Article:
Athlete Representatives are a core part of the BEAA’s support and representation for elite athletes.
Based across different elite sports, Athlete Representatives are facilitated and trained by the BEAA to provide a listening ear and a voice to their World Class Programme peers.
Double Commonwealth Games team champion Kelly Simm has been one of gymnastics’ Athlete Reps for around five years. She took on the role to develop her skills beyond sport, and recently completed an online safeguarding workshop led by the Child Protection in Sport Unit and Ann Craft Trust.
“If anybody [has] any problems or worries they can come to you and you’re responsible to either signpost them, pass it on, or be the voice to speak with the relevant leadership,” she says.
“It’s to be that point if anybody needs you… or a coach might say: ‘As an Athlete Rep, you go and tell this to the girls.’”
Gymnastics isn’t a centralised sport, so athletes have relatively little contact time together. Kelly says this poses a challenge to the Athlete Reps but that they’re working to develop the support for elite gymnasts across Britain.
“We’re having meetings about how the rep role can be more useful, be more accessible to the different athletes. It’s great those conversations are there and there are people in place.
“We came together with the men’s reps and with the other discipline’s reps to have meetings and it was really great to see how they did things.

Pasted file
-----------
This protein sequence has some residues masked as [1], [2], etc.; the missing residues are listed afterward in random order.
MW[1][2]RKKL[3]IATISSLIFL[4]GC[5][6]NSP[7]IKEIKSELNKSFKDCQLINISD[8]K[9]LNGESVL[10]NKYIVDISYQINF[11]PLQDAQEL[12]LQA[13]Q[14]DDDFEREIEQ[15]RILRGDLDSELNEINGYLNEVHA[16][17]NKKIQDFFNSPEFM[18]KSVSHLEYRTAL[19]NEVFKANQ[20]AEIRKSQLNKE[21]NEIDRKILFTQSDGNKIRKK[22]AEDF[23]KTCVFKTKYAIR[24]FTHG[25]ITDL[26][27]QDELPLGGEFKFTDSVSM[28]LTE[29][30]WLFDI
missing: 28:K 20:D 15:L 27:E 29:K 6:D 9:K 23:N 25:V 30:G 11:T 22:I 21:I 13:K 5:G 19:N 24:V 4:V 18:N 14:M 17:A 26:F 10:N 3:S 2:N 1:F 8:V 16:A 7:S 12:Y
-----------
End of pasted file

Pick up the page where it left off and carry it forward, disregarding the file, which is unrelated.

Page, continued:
“You get to discuss what’s going on in your discipline and bounce off ideas for things you might have been struggling with that maybe the others are as well. It’s really good to learn off each other.”
The BEAA facilitates training for Athlete Reps on issues such as mental health support, with the latest course focusing on how to handle safeguarding concerns. Participants were reminded of signposting and encouraged to consider the most appropriate responses to a range of situations.
Kelly says hearing how other sports’ representatives support their peers gave her food for thought.
“There were athletes from different sports on it, which was brilliant because you get to see how everybody does it, how all the different sports work and what works for them.
“Sometimes you get these different scenarios and don’t know what to do, and when you’re the sole name you want to be able to help when and if something comes up. [You want to] know what to do and feel more confident. That was the main thing: you want to feel as confident as you can in the role.
“Some things we’d never come across before but other people said they’d had similar. It really tested us and opened up discussion points. I think it’s made me think about a lot of different things: what you could do or where you could go.”
The BEAA can help to set up Athlete Representatives in any of our sports, and we encourage our members to get involved when the opportunity arises.
Kelly’s advice for an aspiring Athlete Rep? Go for it. “If you’re worried that you’re not sure what to do, there are so many people around to help you. There is so much different training and so many places to reach out.
“So don’t not apply because you’re nervous that you won’t be able to do a good job. There are so many people who can help you and you can develop yourself in so many ways, get more confident and make a difference to your team – not just on the competition floor.”
Each sport runs their own recruitment of Athlete Representatives, and decides whether to introduce them or not. If you would like to become one, or would like to explore introducing Athlete Reps to your sport, we can help you. Reach out through our support channels and one of our Athlete Support Managers will advise.
Lead image: British Gymnastics